A London teenager inspired by the brutal murder of a British soldier in 2013 was arrested on his way to commit a copycat attack carrying a knife, hammer and Islamic flag, prosecutors said on the first day of his trial.
Brustholm Ziamani, 19, who referred to one of the Lee Rigby killers as a “legend,” converted to Islam from Christianity last year and used social media to encourage others to “wage war against” the U.K. government as part of the “Islamic States of Ireland and Britain,” Annabel Darlow, the prosecution lawyer, said opening the trial in London Monday.
“His hatred of non-believers and interest in violent jihad began to crystallize into a plan to attack a member of the British military forces,” Darlow said.
The threat of a successful domestic attack is at the forefront of the U.K.’s counter-terrorism strategy. Cities from Ottawa to Sydney have fallen victim to attacks from radicalized Muslims in the past 12 months.
Rigby, 25, was attacked in May 2013 outside a military barracks in the Woolwich neighborhood of southeast London. Televised images of the bloodshed were transmitted around the world as police quickly called it an act of terror on British soil.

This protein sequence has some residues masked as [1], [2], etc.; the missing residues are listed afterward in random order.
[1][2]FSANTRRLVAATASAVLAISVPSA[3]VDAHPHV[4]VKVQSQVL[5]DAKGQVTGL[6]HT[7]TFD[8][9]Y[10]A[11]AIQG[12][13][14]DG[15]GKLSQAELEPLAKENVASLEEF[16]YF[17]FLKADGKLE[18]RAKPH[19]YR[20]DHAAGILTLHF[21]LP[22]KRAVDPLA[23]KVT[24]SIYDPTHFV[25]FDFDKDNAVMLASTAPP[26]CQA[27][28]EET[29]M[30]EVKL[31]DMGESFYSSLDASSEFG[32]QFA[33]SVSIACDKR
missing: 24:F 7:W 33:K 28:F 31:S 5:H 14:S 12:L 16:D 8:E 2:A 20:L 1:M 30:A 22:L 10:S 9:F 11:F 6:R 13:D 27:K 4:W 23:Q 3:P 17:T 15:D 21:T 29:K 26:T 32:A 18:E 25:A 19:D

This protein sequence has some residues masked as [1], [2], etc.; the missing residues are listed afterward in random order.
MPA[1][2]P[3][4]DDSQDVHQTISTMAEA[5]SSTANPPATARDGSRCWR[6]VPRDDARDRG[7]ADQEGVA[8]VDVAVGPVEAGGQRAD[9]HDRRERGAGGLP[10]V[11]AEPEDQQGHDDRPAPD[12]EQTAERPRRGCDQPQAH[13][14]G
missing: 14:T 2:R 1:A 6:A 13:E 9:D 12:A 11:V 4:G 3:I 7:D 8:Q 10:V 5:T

“You want war you got it British soldiers heads will be removed and burned u cannot defeat we love to die the way you love to live,” Ziamani wrote in a letter which police seized, Darlow said.
Ziamani pleaded not guilty at an earlier hearing to preparing an act of terrorism on or before Aug. 20.
U.K. police arrested record numbers of suspected terrorists in 2014 as the overall threat level was raised to severe by the government. A U.K. jihadist who traveled to Syria to join up with a group affiliated to the Islamic State was sentenced last week to 12 years in prison.
London police arrested Ziamani for a second time in August as he was walking down a street in the east of the city, Darlow said.
In prison he told a security officer that he “had been on his way to kill a British soldier,” and that he was going to “behead the soldier and hold his head up in the air so that his friend could take a photograph,” Darlow said.
Prior to his arrest, law-enforcement tried to include Ziamani in a government program known as Prevent to change the minds of people who have become radicalized.
The efforts failed and Ziamani continued to make inflammatory comments on social media encouraging others to carry out domestic attacks, Darlow said.
“This was no fantasist, but a man who had armed himself with two potentially lethal weapons and prepared himself to carry out his intention of committing an act of terrorism,” Darlow said.